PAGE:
This past Wednesday, the Board of Elections – reacting to a mounting body of evidence – reported they had referred a wide range of issues from the recent 4th ward election to the Hudson County Prosecutor. As a vocal opponent of voter fraud and intimidation, I have spoken repeatedly on the many indications that this election was fraught with such problems. Unfortunately, after reading her letter to the editor last week, it would seem Assemblywoman Quigley felt my concerns and request for County intervention were inappropriate and even went so far to state that some people had implied that “that casting a vote by mail is inherently suspicious.” Respectfully, I reject both these claims.
In her letter Assemblywoman Quigley “as the sponsor of the legislation in New Jersey that expanded and encouraged the use of vote-by-mail ballots” claimed credit for expanding voter opportunities. While this legislation did expand voter opportunity, it also multiplied the possibilities for mischief. Under the current law, agents of political campaigns are permitted to handle as many Vote by Mail ballots as they can get their hands on. Campaign operatives are free to come to a voter’s doors on the day a ballot is scheduled to arrive and ‘encourage’ the voter to hand it over to them. And they do, in ever increasing numbers. When that happens, the precious right to a secret ballot is put in jeopardy. We must always remember the privilege to Vote by Mail belongs to the voter, not to the campaigns. The voter should have the convenience and freedom to mail their ballot themselves or turn it over to a close family member. Other than physical incapacity, there is no legitimate reason for a campaign operative to mail or deliver the ballot instead of the voter.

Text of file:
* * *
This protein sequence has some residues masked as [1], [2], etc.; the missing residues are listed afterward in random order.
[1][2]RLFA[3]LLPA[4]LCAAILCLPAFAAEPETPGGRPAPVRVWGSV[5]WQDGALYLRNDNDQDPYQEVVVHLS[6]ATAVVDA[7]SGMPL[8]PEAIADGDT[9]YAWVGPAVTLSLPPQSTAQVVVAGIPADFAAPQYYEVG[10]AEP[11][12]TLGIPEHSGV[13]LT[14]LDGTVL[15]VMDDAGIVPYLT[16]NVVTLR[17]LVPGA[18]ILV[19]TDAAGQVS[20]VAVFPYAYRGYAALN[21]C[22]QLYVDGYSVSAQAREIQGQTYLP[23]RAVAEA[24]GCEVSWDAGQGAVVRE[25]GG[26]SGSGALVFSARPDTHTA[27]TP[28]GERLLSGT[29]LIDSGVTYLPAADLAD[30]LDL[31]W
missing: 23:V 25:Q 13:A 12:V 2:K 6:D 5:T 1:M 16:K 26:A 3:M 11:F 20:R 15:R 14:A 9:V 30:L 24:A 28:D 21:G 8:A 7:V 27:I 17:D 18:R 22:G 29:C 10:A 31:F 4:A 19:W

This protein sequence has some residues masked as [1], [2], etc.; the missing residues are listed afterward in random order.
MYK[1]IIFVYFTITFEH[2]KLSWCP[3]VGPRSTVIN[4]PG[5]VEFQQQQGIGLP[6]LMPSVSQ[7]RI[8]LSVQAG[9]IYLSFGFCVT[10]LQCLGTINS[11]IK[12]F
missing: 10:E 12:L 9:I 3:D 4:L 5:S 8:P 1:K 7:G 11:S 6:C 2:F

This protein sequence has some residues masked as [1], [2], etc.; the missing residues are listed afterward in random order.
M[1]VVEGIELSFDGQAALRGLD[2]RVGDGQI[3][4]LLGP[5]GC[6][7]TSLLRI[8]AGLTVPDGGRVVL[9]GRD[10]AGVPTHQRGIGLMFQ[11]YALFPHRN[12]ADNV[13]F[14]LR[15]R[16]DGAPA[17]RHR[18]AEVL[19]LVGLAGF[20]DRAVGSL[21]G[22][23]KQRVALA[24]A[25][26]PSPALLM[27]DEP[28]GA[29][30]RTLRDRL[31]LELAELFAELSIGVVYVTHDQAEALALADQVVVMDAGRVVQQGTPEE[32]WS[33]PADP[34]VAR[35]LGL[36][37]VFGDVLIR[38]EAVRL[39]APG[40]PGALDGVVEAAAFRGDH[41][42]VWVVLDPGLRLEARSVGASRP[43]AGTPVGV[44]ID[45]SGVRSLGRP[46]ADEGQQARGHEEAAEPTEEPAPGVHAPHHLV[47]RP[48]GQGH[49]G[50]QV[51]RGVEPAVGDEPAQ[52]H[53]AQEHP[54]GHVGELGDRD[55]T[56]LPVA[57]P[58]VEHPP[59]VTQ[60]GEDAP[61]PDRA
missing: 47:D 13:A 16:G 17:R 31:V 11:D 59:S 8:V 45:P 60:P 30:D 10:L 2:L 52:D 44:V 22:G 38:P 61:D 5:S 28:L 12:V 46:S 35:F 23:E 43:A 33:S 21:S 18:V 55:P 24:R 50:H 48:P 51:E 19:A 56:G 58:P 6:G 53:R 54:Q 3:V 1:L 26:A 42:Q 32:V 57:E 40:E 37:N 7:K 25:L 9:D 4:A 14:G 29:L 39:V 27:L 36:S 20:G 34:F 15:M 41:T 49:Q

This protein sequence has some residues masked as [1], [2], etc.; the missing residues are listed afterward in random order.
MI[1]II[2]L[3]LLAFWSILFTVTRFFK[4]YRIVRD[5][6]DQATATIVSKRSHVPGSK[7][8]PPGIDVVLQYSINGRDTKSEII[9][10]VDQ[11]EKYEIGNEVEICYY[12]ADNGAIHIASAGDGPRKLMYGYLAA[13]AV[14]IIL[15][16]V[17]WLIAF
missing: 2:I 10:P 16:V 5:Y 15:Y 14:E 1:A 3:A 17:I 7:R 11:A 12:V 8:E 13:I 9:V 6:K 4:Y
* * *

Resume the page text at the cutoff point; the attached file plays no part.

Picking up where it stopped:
Assemblywoman Quigley asserts “other states have used mail-in ballots for years, and New Jersey was somewhat behind the times until 2005.” I say we still are and there's more work to do. The current law – as it is being applied – has moved us further from the goal of ensuring clean and fair elections. As the old saying goes, freedom isn’t free, and part of the price we pay for our democracy is remaining vigilant. By asking the proper authorities to review the recent election we are exercising our obligation as citizens to do just that. As that review progresses, ideas will emerge to keep what’s good in our current law and improve what needs improving. I will be reaching out to Assemblywoman Quigley and others to work to make our Vote By Mail law as strong as it can be. I look forward to working with her.